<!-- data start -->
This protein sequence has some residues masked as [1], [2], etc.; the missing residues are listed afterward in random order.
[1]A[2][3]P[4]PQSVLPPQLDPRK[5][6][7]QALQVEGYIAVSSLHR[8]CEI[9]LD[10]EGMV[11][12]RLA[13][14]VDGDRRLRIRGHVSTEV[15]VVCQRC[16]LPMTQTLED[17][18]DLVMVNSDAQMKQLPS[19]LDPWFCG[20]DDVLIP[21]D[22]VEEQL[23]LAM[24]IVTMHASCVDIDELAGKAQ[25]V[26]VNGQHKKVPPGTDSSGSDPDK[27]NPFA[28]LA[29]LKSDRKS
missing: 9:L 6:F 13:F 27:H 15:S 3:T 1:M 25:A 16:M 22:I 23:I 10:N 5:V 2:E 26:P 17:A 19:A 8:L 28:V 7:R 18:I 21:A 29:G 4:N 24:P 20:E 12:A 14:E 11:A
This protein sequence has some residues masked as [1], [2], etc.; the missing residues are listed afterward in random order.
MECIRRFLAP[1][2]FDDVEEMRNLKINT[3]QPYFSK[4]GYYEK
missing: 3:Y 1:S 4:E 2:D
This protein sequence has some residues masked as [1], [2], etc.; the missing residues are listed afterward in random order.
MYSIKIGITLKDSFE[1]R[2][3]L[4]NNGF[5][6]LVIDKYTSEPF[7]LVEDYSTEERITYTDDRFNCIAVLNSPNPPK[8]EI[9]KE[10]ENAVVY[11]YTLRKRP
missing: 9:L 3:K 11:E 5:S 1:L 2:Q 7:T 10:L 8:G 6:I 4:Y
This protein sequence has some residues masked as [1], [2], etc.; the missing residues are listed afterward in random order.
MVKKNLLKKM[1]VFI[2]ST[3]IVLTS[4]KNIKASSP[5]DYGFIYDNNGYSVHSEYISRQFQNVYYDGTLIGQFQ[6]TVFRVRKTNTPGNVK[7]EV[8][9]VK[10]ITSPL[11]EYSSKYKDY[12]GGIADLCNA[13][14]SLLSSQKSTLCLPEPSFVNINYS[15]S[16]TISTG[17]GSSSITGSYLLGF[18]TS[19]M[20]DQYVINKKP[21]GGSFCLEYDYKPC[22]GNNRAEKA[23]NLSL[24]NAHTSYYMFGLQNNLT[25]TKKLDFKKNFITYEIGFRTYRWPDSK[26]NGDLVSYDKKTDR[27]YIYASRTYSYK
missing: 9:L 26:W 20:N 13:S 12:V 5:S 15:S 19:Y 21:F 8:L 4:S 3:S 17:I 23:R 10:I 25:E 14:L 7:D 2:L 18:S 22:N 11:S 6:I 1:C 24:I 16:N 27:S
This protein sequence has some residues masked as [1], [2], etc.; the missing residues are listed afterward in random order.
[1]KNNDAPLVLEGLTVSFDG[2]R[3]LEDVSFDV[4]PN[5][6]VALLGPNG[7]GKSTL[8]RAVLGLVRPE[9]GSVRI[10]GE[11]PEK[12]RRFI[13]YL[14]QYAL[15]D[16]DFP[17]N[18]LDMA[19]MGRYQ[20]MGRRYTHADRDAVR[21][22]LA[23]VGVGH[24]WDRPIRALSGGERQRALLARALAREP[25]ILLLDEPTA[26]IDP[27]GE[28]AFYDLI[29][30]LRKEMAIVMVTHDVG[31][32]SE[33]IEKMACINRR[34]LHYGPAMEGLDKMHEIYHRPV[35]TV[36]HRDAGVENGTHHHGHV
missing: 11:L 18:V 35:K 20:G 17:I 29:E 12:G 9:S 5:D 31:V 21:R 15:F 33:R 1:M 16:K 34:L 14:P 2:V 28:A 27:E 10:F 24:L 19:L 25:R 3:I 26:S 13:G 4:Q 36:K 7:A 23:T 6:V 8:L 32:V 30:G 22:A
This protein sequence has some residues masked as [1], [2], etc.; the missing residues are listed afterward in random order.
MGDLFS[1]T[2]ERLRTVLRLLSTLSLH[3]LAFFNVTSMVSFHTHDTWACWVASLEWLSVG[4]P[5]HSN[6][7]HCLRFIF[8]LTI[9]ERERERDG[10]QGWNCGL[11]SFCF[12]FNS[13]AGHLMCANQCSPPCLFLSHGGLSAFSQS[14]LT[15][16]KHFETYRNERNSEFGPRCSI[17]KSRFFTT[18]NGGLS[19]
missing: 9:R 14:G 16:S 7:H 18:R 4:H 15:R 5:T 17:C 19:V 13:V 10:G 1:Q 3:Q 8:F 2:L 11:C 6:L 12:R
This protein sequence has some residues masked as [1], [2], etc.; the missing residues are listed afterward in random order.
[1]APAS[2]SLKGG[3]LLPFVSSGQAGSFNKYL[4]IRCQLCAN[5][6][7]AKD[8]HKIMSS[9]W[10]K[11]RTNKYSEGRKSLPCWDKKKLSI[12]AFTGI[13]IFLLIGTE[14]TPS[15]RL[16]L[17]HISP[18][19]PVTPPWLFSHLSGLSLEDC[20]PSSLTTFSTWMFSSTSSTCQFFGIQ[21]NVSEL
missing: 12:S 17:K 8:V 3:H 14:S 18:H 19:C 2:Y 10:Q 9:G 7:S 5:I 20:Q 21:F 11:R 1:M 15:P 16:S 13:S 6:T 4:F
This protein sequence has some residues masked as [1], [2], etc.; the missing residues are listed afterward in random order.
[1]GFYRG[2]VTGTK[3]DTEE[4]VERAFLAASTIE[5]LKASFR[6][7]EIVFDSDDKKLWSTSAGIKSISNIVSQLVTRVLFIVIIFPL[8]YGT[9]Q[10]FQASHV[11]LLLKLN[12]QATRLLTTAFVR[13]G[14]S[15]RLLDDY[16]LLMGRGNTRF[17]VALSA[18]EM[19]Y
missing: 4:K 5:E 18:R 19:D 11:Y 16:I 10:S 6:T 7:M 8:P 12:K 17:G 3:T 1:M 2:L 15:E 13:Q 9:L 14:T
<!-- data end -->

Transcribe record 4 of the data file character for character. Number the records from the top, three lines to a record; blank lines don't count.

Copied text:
This protein sequence has some residues masked as [1], [2], etc.; the missing residues are listed afterward in random order.
MVKKNLLKKM[1]VFI[2]ST[3]IVLTS[4]KNIKASSP[5]DYGFIYDNNGYSVHSEYISRQFQNVYYDGTLIGQFQ[6]TVFRVRKTNTPGNVK[7]EV[8][9]VK[10]ITSPL[11]EYSSKYKDY[12]GGIADLCNA[13][14]SLLSSQKSTLCLPEPSFVNINYS[15]S[16]TISTG[17]GSSSITGSYLLGF[18]TS[19]M[20]DQYVINKKP[21]GGSFCLEYDYKPC[22]GNNRAEKA[23]NLSL[24]NAHTSYYMFGLQNNLT[25]TKKLDFKKNFITYEIGFRTYRWPDSK[26]NGDLVSYDKKTDR[27]YIYASRTYSYK
missing: 9:L 26:W 20:N 13:S 12:V 5:S 15:S 19:Y 21:F 8:L 4:S 3:S 17:I 23:R 10:I 25:E 14:L 7:D 2:L 18:S 22:N 11:S 6:I 1:C 24:I 16:N 27:S